In this blog, the author has focussed on the practice of manual scavenging. Despite the law enforced and the decisions of the Hon'ble Supreme Court, the fundamentally unhygienic practice still finds itself practiced in some places. Read on to know more about it.
India witnessed the first ban on the practice of manual scavenging in the year 1993 with The Employment of Manual Scavengers and Construction of Dry Latrines (Prohibition) Act, 1993. However, years later, the lethal work practice is still in prevalence and is continuing to claim the lives of many. The insanitary work conditions, lack of protective gear, and hazardous exposure to toxic gases, for instance, ammonia, hydrogen disulphide, methane, and carbon (IV) oxide, are only some of the problematic facets of manual scavenging. In fact, a continued inhalation of hydrogen disulphide has been known to result in death by asphyxiation.
What constitutes manual scavenging according to the law?
In layman terms, any individual hired on a regular or contractual basis in order to carry out manual handling of human excreta is considered to be a manual scavenger. According to the legal definition provided in Section 2(g) of The Prohibition of Employment as Manual Scavengers and Their Rehabilitation Act, 2013:-
“manual scavenger means a person engaged or employed, at the commencement of this Act or at any time thereafter, by an individual or a local authority or an agency or a contractor, for manually cleaning, carrying, disposing of, or otherwise handling in any manner, human excreta in an insanitary latrine or in an open drain or pit into which the human excreta from the insanitary latrines is disposed of, or on a railway track or in such other spaces or premises, as the Central Government or a State Government may notify before the excreta fully decompose in such manner as may be prescribed and the expression manual scavenging shall be construed accordingly.”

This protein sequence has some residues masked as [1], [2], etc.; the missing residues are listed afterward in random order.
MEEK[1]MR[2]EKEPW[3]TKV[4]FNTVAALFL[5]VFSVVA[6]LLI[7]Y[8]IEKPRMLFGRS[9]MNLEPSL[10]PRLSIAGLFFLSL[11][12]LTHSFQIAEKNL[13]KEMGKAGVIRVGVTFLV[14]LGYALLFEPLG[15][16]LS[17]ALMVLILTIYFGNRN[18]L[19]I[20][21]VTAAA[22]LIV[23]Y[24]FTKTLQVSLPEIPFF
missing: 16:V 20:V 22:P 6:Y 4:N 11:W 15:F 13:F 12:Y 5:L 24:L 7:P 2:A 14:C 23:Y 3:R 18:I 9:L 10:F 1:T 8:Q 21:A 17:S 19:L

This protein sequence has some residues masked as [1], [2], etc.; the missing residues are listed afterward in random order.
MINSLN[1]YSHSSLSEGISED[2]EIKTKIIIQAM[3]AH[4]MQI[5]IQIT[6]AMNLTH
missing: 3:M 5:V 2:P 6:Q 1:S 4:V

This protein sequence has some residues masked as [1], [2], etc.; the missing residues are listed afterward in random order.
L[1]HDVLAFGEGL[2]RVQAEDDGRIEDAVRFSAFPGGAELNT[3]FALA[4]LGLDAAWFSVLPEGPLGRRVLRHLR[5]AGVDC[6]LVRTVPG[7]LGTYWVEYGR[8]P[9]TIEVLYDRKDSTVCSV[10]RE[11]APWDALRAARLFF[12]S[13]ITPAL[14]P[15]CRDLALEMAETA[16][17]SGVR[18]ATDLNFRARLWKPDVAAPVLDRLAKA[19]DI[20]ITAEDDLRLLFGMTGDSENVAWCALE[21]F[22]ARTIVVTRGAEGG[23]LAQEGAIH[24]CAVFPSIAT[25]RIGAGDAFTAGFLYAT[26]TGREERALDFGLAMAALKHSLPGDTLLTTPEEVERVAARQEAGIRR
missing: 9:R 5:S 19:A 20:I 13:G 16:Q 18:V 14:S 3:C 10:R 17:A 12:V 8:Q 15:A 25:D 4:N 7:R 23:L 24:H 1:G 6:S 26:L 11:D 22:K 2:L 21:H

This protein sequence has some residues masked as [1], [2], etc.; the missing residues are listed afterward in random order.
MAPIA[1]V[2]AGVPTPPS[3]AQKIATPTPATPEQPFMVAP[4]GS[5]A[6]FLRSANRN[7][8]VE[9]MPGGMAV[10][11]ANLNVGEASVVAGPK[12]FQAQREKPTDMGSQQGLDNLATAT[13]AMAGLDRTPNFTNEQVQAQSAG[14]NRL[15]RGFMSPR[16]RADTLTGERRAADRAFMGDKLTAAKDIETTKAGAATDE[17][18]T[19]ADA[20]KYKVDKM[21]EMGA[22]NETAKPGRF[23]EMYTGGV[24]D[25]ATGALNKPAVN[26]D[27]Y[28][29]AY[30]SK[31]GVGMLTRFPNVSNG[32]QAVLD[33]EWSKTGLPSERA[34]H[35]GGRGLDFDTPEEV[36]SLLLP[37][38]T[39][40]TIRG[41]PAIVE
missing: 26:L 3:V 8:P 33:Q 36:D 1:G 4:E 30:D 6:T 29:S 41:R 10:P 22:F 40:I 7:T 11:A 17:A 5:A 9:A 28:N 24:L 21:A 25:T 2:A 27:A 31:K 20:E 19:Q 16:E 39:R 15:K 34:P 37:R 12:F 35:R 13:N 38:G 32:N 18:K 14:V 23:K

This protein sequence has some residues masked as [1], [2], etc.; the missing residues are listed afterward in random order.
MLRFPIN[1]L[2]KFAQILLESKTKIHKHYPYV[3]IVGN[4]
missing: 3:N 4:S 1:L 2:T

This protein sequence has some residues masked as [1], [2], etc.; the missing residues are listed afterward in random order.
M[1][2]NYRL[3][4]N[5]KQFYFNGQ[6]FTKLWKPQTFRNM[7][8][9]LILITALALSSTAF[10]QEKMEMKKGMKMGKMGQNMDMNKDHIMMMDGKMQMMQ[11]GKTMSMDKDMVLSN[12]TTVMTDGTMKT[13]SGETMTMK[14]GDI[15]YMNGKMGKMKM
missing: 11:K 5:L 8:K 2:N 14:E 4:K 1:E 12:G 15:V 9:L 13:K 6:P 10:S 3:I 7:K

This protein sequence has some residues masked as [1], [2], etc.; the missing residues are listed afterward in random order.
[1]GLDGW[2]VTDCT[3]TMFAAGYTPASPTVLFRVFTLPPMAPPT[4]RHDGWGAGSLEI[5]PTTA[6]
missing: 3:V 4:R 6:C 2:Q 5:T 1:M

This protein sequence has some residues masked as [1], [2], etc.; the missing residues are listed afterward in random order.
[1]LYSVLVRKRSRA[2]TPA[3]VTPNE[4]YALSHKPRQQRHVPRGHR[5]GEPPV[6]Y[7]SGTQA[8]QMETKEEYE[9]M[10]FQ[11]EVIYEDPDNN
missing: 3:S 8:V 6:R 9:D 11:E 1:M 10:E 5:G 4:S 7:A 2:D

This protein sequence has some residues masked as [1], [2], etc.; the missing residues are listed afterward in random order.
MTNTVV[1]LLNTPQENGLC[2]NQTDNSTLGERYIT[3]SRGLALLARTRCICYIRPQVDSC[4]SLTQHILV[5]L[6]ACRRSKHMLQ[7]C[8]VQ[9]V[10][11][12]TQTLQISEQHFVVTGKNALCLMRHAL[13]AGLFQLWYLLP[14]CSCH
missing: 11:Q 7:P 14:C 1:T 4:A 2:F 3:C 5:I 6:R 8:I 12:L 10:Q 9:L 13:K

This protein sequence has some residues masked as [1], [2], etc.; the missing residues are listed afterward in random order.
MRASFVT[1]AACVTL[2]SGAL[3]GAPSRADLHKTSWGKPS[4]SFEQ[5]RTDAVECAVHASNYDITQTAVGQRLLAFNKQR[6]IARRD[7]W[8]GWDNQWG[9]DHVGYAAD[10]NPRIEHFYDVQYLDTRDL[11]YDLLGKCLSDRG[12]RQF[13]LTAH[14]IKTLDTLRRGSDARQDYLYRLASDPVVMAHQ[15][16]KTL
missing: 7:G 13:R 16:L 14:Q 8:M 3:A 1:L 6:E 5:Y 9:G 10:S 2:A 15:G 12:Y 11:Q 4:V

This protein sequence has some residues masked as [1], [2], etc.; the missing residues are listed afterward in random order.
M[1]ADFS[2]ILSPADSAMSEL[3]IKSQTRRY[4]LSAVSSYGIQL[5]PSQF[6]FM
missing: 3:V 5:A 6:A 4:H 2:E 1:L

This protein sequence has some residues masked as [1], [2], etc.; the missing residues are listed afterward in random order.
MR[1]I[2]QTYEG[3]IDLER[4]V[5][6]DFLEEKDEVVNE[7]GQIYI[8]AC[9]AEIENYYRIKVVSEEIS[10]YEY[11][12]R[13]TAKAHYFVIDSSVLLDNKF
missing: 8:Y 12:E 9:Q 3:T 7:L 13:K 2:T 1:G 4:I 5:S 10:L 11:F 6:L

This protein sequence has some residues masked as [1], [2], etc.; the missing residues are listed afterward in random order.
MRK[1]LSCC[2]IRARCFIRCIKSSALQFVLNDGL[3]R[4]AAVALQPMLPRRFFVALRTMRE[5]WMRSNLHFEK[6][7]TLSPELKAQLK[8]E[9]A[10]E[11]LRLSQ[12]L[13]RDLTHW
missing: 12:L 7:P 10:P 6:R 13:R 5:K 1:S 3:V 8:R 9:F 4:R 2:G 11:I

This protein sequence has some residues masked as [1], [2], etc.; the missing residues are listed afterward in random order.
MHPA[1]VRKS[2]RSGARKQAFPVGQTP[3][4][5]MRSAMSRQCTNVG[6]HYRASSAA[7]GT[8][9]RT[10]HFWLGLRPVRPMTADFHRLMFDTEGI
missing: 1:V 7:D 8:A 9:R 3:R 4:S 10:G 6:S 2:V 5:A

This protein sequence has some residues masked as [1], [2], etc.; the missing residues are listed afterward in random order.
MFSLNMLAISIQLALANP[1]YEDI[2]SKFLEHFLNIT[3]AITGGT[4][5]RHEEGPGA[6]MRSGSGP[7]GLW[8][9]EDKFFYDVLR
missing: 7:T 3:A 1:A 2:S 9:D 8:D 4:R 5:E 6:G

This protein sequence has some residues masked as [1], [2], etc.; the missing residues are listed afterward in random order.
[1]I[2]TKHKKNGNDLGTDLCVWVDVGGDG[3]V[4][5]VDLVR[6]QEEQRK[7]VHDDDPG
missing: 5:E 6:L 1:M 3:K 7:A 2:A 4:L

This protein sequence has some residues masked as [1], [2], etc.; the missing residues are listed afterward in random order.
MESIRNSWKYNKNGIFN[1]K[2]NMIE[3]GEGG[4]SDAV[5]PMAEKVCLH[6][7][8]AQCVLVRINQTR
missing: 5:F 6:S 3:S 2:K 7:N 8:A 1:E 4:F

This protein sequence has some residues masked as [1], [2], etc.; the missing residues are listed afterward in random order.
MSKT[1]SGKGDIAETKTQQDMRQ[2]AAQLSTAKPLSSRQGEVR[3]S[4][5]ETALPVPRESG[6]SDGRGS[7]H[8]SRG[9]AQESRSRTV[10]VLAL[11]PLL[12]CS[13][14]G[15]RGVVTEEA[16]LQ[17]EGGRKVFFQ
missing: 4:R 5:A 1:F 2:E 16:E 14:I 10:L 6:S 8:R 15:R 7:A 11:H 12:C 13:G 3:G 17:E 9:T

The Prohibition of Employment as Manual Scavengers and Their Rehabilitation Act, 2013
Superseding The Employment of Manual Scavengers and Construction of Dry Latrines (Prohibition) Act, 1993, the Act of 2013 lays down provisions to prohibit the construction of insanitary latrines and employ any individual as a manual scavenger. The 2013 Act, also makes it mandatory to demolish all the insanitary latrines or to convert them into sanitary ones. On failure to do so, local governments have the authority to demolish the same after a 20-day notice. The employment of any individual to cleanse septic or sewer tank under hazardous circumstances is strictly prohibited under Section 7 of the 2013 Act. Any contravention of the aforesaid section results in “imprisonment for a term which may extend to two years or with fine which may extend to two lakh rupees or with both” As far as the rehabilitation provisions are concerned, any person whose name is present in the manual scavengers list is to be provided with a photo ID and single time cash aid within a period of one month. According to Section 13 of the Act, 2013, a person falling under the aforesaid list shall be provided a residential plot or a ready-built house along with financial assistance. Apart from the subsidy and concessional loan for taking up an alternative occupation, the worker, or one adult member of his family, shall be provided training in a skill useful to earn a livelihood with a stipend of not less than three thousand rupees per month during the training. The above rehabilitation provisions are subject to eligibility and willingness of the manual scavenger or the family member involved and the relevant Central, State, or Local government scheme.